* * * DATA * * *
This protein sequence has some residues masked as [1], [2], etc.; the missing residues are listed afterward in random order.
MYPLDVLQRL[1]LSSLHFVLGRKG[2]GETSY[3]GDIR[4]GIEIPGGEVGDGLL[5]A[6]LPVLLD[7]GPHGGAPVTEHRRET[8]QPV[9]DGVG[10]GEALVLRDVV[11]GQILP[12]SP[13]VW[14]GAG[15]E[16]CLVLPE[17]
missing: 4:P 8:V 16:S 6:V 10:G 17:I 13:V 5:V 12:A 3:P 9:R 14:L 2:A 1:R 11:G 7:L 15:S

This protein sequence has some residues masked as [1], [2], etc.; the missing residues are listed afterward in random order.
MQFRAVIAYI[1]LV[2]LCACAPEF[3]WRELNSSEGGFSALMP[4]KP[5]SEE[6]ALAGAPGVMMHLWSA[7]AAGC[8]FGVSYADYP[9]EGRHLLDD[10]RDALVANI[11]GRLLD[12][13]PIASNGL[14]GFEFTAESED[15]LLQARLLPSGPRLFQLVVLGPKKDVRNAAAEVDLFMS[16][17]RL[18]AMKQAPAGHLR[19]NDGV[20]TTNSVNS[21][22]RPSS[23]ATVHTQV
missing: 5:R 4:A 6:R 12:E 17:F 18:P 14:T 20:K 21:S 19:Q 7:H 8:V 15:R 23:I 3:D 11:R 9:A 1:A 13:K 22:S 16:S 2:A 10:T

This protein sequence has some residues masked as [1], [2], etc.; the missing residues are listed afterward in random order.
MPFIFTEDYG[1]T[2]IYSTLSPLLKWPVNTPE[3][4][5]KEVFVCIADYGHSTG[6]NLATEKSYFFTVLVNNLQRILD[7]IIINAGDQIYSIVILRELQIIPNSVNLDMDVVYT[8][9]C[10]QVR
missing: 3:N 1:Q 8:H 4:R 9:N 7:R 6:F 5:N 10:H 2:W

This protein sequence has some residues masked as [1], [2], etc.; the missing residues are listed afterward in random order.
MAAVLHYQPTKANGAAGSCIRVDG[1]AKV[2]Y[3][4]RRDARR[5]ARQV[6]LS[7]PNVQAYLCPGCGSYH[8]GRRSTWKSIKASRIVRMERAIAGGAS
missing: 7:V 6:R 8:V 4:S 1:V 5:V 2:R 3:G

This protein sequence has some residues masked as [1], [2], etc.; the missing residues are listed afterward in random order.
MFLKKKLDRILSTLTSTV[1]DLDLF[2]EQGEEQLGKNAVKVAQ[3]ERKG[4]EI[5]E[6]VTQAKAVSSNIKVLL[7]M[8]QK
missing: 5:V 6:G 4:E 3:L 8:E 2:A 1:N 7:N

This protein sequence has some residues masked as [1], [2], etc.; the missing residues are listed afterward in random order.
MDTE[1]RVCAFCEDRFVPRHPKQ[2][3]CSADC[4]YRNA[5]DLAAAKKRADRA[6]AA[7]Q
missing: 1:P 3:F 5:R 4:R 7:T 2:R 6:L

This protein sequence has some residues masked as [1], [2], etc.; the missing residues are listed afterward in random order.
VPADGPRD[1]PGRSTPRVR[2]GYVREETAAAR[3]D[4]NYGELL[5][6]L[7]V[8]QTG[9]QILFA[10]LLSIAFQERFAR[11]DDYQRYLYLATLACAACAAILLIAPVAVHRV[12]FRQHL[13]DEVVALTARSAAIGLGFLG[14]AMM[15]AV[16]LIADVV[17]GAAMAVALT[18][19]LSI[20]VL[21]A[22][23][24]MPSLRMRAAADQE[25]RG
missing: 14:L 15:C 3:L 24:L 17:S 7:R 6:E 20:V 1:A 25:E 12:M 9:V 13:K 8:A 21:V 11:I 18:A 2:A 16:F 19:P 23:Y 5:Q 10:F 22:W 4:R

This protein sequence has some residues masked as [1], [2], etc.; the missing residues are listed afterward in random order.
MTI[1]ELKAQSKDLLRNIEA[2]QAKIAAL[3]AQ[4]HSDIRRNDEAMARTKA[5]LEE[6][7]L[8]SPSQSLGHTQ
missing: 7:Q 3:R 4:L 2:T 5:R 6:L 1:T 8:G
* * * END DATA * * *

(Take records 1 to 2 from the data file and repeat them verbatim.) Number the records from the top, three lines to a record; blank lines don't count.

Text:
This protein sequence has some residues masked as [1], [2], etc.; the missing residues are listed afterward in random order.
MYPLDVLQRL[1]LSSLHFVLGRKG[2]GETSY[3]GDIR[4]GIEIPGGEVGDGLL[5]A[6]LPVLLD[7]GPHGGAPVTEHRRET[8]QPV[9]DGVG[10]GEALVLRDVV[11]GQILP[12]SP[13]VW[14]GAG[15]E[16]CLVLPE[17]
missing: 4:P 8:V 16:S 6:V 10:G 17:I 13:V 5:V 12:A 3:P 9:R 14:L 2:A 1:R 11:G 7:L 15:S

This protein sequence has some residues masked as [1], [2], etc.; the missing residues are listed afterward in random order.
MQFRAVIAYI[1]LV[2]LCACAPEF[3]WRELNSSEGGFSALMP[4]KP[5]SEE[6]ALAGAPGVMMHLWSA[7]AAGC[8]FGVSYADYP[9]EGRHLLDD[10]RDALVANI[11]GRLLD[12][13]PIASNGL[14]GFEFTAESED[15]LLQARLLPSGPRLFQLVVLGPKKDVRNAAAEVDLFMS[16][17]RL[18]AMKQAPAGHLR[19]NDGV[20]TTNSVNS[21][22]RPSS[23]ATVHTQV
missing: 5:R 4:A 6:R 12:E 17:F 18:P 14:T 20:K 21:S 19:Q 7:H 8:V 15:R 23:I 3:D 11:R 9:A 1:A 13:K 22:S 16:S 2:A 10:T